Garden City Telegram from Garden City, Kansas on February 11, 1964 · Page 3
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Garden City Telegram from Garden City, Kansas · Page 3

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Garden City, Kansas
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Tuesday, February 11, 1964
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Page 3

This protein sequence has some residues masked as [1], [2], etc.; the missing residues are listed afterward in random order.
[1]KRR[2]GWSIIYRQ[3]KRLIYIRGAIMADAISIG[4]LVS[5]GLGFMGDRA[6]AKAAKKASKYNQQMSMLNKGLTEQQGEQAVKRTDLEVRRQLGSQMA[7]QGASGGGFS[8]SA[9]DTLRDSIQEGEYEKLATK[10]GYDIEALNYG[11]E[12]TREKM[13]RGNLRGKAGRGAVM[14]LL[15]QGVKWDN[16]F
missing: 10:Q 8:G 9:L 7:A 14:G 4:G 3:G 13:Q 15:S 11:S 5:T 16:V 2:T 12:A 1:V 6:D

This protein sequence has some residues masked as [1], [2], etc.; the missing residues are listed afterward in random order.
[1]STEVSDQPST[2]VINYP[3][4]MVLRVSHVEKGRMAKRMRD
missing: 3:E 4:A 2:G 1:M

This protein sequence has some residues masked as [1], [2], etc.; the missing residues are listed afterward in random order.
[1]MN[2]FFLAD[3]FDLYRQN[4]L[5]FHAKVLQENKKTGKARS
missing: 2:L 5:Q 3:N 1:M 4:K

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editorials Onrrfrn rftjr t>l«»t«ltil Tuesday, febtvtf* 11,tt*4 Down in Dallas 'T'here's an oddball down Texas-way — Dallas, to be exact — who is preaching a white-supermecy doctrine via the mail*,. His messages spell out his bigoted beliefs In rhyme. From his tripe, we find: . . . The white race was brought forth ifi special creation. . . . The white race of Adam, and all other rac«9 are not so related in slightest degree. ... The non-whites date backward ifi years many millions, while white race of Adam to 4,000 B.C. ... So Adam, first white man, was special creation, developing not from starting low strand; white non-whites have come from far back in history, developing along as requirements demand. ... The white men of His (Christ's) day was a]l he would see, He associated not with the rest; His time and attention was for them alone, as for Him, they were only blessed. The writer and his kind were those who heckled, spit upon and otherwise molested Adlai Stevenson when he visited Dallas in October. He and his kind are those who feed on hate, who see Comtnu- nits behind every government desk, and who present a grave danger to this nation. But his prejudice, born of ignorance and natured in hate, arouses some guilt as we read his words. We deplore his beliefs as contradictory to our Christian thought, but we also confess lin-Christ-like hatred of our own. This is our hate toward this Texan, and all those like him. Start Calling Scattered about the country are people of sufficient means and more-than-sufficient devotion to various causes. The combination produced letters to the editors of — W e presume — every daily newspaper in these United States. Some provide individually typed letters for all 1,700 or so of us. Others, like a lady in New Orleans who considers President Johnson's economy move against some of the more wasteful military installation*, a move for disarmament, are satisfied to mimeograph their epistles. A sense of urgency, if not coherency, impels thes« people, and our New Orleans friend winds up her letter with what must be considered a model "Call to Action." We quote: "Americans Wake Up! Protest this! "Write your Senators. Write to your Representatives. "Write to your Mayors, Governors, Police Chiefs and Sheriffs. "Talk, talk to everyone you meet. Call up your friends. Get the message through. Tomorrow may be too late. We will be living under the U.N. Peace Force!" So, Frank and Jim, if you get calls demanding that you "do something" to stop the closing of an Army training base in New York City, you'll know why. Hoi Boyle Sayt — Big Ely Landau Has Big Dream NEW YORK. (AP) — Ely A. Landau, 44, is a big man with a big dream. The thick-set film producer, little known to the public, has become something of a landmark In the entertainment world In recent years. His dream? "In 1946 about 80 million people went to the movies each week," he said. 'By 1962 the figure had fallen to 42<4 million a week. I wanted to do something to help recover that vast lost audience." First, let's have a little background on Landau. "My life is a rags to tatters story," he said, but it isn't at all. Landau, son of a waiter, was born on the Lower East Side nf New York and went to work after graduating from high school. "1 went from store to store selling flavors, extracts-anything a fellow could do to try and find himself." During World War II he spent four years in the Air Transport Command, emerged as a sergeant, then tried to become corn-chip king of the metropolitan area. He didn't. "I picked the wrong brand of corn chips," he recalled. After a brief period with an advertising agency, Landers raised a couple of thousand dol- "The Real Question »18, Can We Keep Them in MOT Water?* rtta World TMfoy Tests for LBJ in Two Bills DMW Ptprton Rtportt Johnson Doesn't Want To Be Another McKinley lars to form a pioneering company in film syndication for television. In a few years the company owned three television stations, was producing 20 film or tap* series, and was doing an annual business of $25 million. In 1959, the firm wl|lch Landau had founded for $2,000 only five years before was lold by him and other shareholders for $14 million. Landau then invaded ihe film field, bought (wo small movie houses In Manhattan, and plans to produce 10 pictures over a three-year period, Those who feel that Hollywood has become tradition- bound and out of touch with modern-day audiences find • readv ally in Landau. "There is no greater wasteland in the entertainment world today than the movie wait*lard," he said. The answer, he feels, lies in $700,000 to $900,000 quality pictures with an adult aopeal. To him the industry's reliance on MO-million to ISO-million blockbuster piles U "a form of Russian roulette." More copies of the Bov Scout Handbook have been printed in the United States than any other r k except the Holv Bible. Some pillion copies of the handbook have been printed. Garden City Telegram Otlly betf-t |«*4« flw T«l*phon« 11 4-123 J T t *rly Iv I If t«|t C**ltW< Mill Brown Mi/uo i'BKMB Of HUBU —, By c*rri«r • month In Garden City f),U. Payable to «arn«i 13 »4**n By carrier In oth*f cltlo* wber* aer»io« I* «vaH*ble. 30$ per ^»*k , mall to other »ddre»»e» In Iion*y. Un», Soott. Wichita, (irtelcy. HAnillla, Keainy. Gr»nt Ha»k«l »nd Or»y counting ||,00 per ytv: «U»va*r* flt.i and *re» collet;* «tud«nti. l>uu lor tf-moutti Second cl<w» postage paid at U*rd«o Oily, K|3*u It Telegram motor carrier *ervlct li req.ulreij u» Km »upHoftttot<4a» 4t- Uvery by mall to citle* that h»»« Ibc4i asrrl«r »»rvlo«. looj] etrnn rat« Mentor »l Tt>« Tfe» *a»acl»»a Pre»« is *nUUad •I «|l the }ao*J Mf« prfnted Ui tii» liMwtctow. 4U rti&u of pyWie»Uo» tp thi u*« Iw **11 WASHINGTON - This Week, Feb. 15, marks, the anniversary of the sinking of the Maine, an event which precipitated the United States into an unnecessary war. There's only one member of the House of Representatives remaining who served in that war — the redoubtable 81-year- old Barratt O'Hara, Democrat of Chicago. And since the United States now faces an emotionally dangerous crisis over Cuba and Guantanamo, it might be well to recall some of the events which precipitated the unnecessary war in which O'Hara f->ught. 1. President McKinley had on his desk an offer from the King of Spain to give us Cuba. Spain did not want a war. At heart, neither did McKinley. However, popular opinion, whipped up by certain newspapers and certain politicians, was too strong. McKinley never made public the note from the King of Spain. Instead, we went to war. 2. The politician who chiefly wanted war was Teddy Roosevelt, then Assistant Sqcretary of the Navy, who shortly after the sinking of the Maine resigned from the Navy to organize the 1st Volunteer Cavalry psgiment and became a hero at the battle of San Juan Hill. As a result of his heroism, T. H. later became Vice President 'and a courageous President. But there's no question that he contributed to an unnecessary war. I'll probably get in wrong with my wife for reporting this because she was his cousin. Nevertheless, it was true. Reger4inf the present crisis, the Air Force ard the Army recommended long before the showdown with Castro that we get rid of Guantanamo. They pointed out that modern missiles had made Guantanamo out of date and it could become a political liability. Furthermore, it was an old-fashioned, unnecessary expense. However, the Navy vigorously disagreed. Guantanamo has long been a pleasant place for Navy personnel in ill health and a wonderful spot for senior officers Hearing retirement. So Guantanamo was retained. Today and for the past four years, ever since Castro took over Cuba, we could not give It up without appearing to retreat. Despite all his past forensics, and his frequent blasts against Uncle Sam, Castro never cut off Guantanamo's water until last week. His action now probably stems from three factors; I — Castro feels stronger today as a result of renewed n >issian aid, the purchase of British buses, and the promised purchase of French trucks and railroad cars; also the e.-nectrd visit of President de Gaulle. Though Khrushchev ha. carefully stayed away from Cuba, reportedly to keep from ittflamin.e. U.S. opjakw, De Gaulle is expected to stop in Havana in Mid-March. f — Ccitro knowi th* United States U on the spot in Panama and wanted U multiply .Vierican trouble* ia Latin America. 3 — The four Cuban fishing boats were actually watching C|A operations on toe Drv .or- tufts Island* where CIA has set up a spy base in a decrepit old pirate's fortress from which agents were being smuggled into Cuba with fake passports to undermine Castro. Castro was fully aware of this operation and had sent the four alleged fishing boats to report on the CIA and if possible intercept the agents before they landed in Cuba. The four boats were equipped not for fishing but with radio apparatus and the ClA had picked up some of their conversations with Havana and put them on tape. This was the real reason why the Coast Guard took the four boats into custcdy and »vhy they were turned over to Florida authorities \vhpn no Federal law could be found to hold them. Thus both sides were spying on each other. Castro had caught the CIA cold with its spy base and CIA had caught Castro cold with his radio-equippd fishing trawlers. So indignation over CIA espionage plus more security over Russian-British-French supuort probably led to the crack-down on Guantanamo water. It't new leaked out that many of the intelligence surveys for the disastrous Bay of Pigs invasion were prepared by private corporations including General Electric, Radio Corporation of America, Aerojet, und Rand. Despite the Bay of Pigs fiasco, these same eomnanies were hired to prepare intelligence surveys for another possible invasion of Cuba during the October 1962 Cuban missile crisis. Since then, government experts have complained privately that these corporations merely take out old intelligence reports and re-write them, bringing them up to date. Despite this, private companies hi 1963 wangled another $29 million worth of secret intelligence contracts. Yet, Uncle Sam pays an untold number of millions to Central Intelligence to maintain ona of the swankiest and most luxurious spying organizations in the world on the banks of the Potomac. Law enforcement officers in the nation's capital are alarmed over reports that right-wing extremists have formed a secret terrorist society which has marked Chief Justice Earl Warren for physical harm. Members of the society also boasted that they intend to assassinate Dr. Martin Luther King, the Negro leader. Under the law, Chief Justice Warren is given no protection by the Secret Service, the FBI, or any other protective agency. When he was in New York just before Christmas, he had an unpleasant encounter with right- wing pickets, but laughed it off. He remarked that the decrees of his court protected the right to picket. But reports from extremists are ar more ominous than a mere protest of pickets. Unquestionably the Chief Justice should be given permanent protection whether he wants it or not. ly JAMtS MAfcLOW WASHINGTON (AP) _ Two Iron tests of President Johnson's ability — compared with President John F. Kennedy's— to get what he want* from Congress will lie in what happens to two of his major program*. These—civil rights and medical care for the aged—are Johnson's two most controversial programs, as they were Kennedy's. Kennedy never got to first base with either of them. There had been some preliminary action on civil rights by the time he died. Medical care remained frozen and unbudged in Congress for his entire presidency. The test of Johnson's leadership with Congress is not in just getting passage of some kind of civil rights and medical care bills. The test is whether these bills, If and when passed, have strength and meaning. When Johnson took ofice Con* gress was already fiddling with Kennedy's civil rights bill and one other major program, • tax cut. Johnson at once pushed them both as his own, exactly as he had Inherited them. By tne time .Kennedy died last November he had already lost hope on the medical care bill for 1963. Monday Johnson sent Congress his own message on medical care, asking for its passage this year. But—there is one thing to be noted about this Johnson message. He didn't say he was asking for exactly the same bill Kennedy proposed. It seems fair to say he was suggesting a bill .somewhat similar to Kennedy's. The henrt of Kennedy's proposal had been hospital insurance based on Social Security payments. Monday Johnson said this "is clearly the best method." But he didn't spell out any of it in detail, whereas Kennedy did in each of his messages since 1961. For instance: 90 daya of hospital care with a max! mum of $90 to be paid by the patient. The Kennedy bill faced granite opposition both in Congress and from the American Medical Association. Presumably, Johnson's will, too, if he tries to get exactlv what Kennedy wnnted, although he nowhere saiil he would. If he can get a truly menn- Ingful medical care bill through Congress this year, it should do him good with a lot of voters in the November presidential election. There are 17.5 million people over 65 in this country. In Johnson's ' less than three months in the presidency this much is clear in any comparison with Kennedy: He Is far more persistent in hounding Congress for action. But action is not necessarily achievement. It can. through compromise, turn what looked like a strong presidential program into a toothless tiger, in Congress there are two kinds of compromise. One, resisted fiercely until made necessary by the strength or reasonableness of tho opposition, still manages to retain the strength. The other Is just a performance—an illusion of action—that yields right and left until the final product is more symbol than substance. The civil rights and medical care programs should reveal before the year fa out how much Johnson means to fight for legislation with teeth or how much he is willing to compromise. He celled Mm*elf a compromiser once when he explained: "I'm a compromiser and a ma- neuverer. I try to get something. That's the way our system works." He compromised a lot when he was leader of the Senate Democratic majority from 1955 until 1981 but he got a lot of legislation through, probably more than any other single member of Congress could have. The fact that he did not spell out hi detail what he wanted in a medical care bill may be a tip he is willing to compromise on this measure more than Kennedy. In his less than three months as president, Johnson already has been impressive in handling Congress. He got Congress moving on both the tax cut and civil rights. The Senate approved the tax cut last week. The House had already done so. It will become law shortly when the two houses iron out their differences. The House, after only nine days' Js- bate. Monday night passed 1 stronger civil rights bill than Kennedy had originally asked for fcqleman Why tot • deftly your hem* •neomfortabl*, •*• tfonqer your health, rM •• feel Mill? £olemon Glvm you central heating comfort with the strongest warranty ever offered! Save* tfac* ye* can turn Inte llvlnt area. Larry KlfeteiTt Coast-to-Coast STORE —Whether buying or selling, use •am Want Ads! 2W/ THE YOUNGEST daughter has a light blue coat which, all through the winter, she has referred to aa her "purple coat." Not only that, she has insisted that everyone else call it "purple" too. So all of us, friends as well as family, have fallen in with her whim. Then a couple of days ago, the child came up with a half-smile to say, "Know something, Mommy? You know my purple coat is blue?" But blue or not, we still have to say "purple." * * * TONIGHT'S SPEAKER at the annual dinner and membership meeting of the Pinney County Historical Society is a man who makes history his hobby. He is Harry E. Chrisman of Liberal and his love of local lore has led him to do a lot of writing which is highly regarded in western and historical literature circles. His latest publication, "Ladder of Rivers," is a bor>k telling of the adventure* of Print Olive, an early day cn'ile- man whose climb to success brought him UP through this country via "a ladder of Rivera." Bob Greer, local sports writer and history enthusiast, highly recommends this book and an earlier one by Chrisman, "Lost Trails of the Cimw- ron," for reading — and giving. "Ladder of Rivers" is the best seller on the western book list. It's interesting reading, Greer says, and the research and writing &re solid. * * * STORY-TELLING is an art — and not necessarily an art or talent that comes only with advanced age and vast experience. A native son of this community, Maurice Lindner, who died at the young age of 87 last week, was a natural-born story teller. Anyone who ever hewd him spin a yarn will never forget him. 4. k. STAG Prime Rib and Shrimp Will !• Served WEDNESDAY February American High prices got you down? Up to your tars !• carllilsr Moat can coat too much to buy, to keep. But Rambler savings start with America's lowest pricei.* No •train on your budget! DON ymr eir liavt heNtw liisr Why throw away money to feed a gas-guzzler? Ramblers) give you world- famed gas economy without sacrificing performance. Think ill extras have price tags? Rambler extras at no extra cost include: Deep-Dip rustproonng, Ceramic-Armored muffler, Double- Safety Brakes, many more. 'ComparitDni bated on manufacturer? suggested retail prices for lowest-priced moduli. Get a lift-get a Rambler American $H iy«-fpniii| NV HMMv AmrfcNt All new for '64. N«w wtietlbisi, niw rid*, new room—pitnty tot $U itftiNi, fill! '14 CM X-IAV BOOK Side-by-aide photographic comparisons of «U popular can—can «a ve you hundred* of dollar*. At your Rambler (Under. N«.1 Mi Compact NoJiaUMfulRoittotkoUitr FIVE POINTS MOTOR CO,, INC. m « *», *«*. «* *. Y»« m '» tlr«dyhiv« won in Rambler's J3,000,900 "Swpris* $ H we ISO in tb« Ftbruvy issu* of Reader's Digest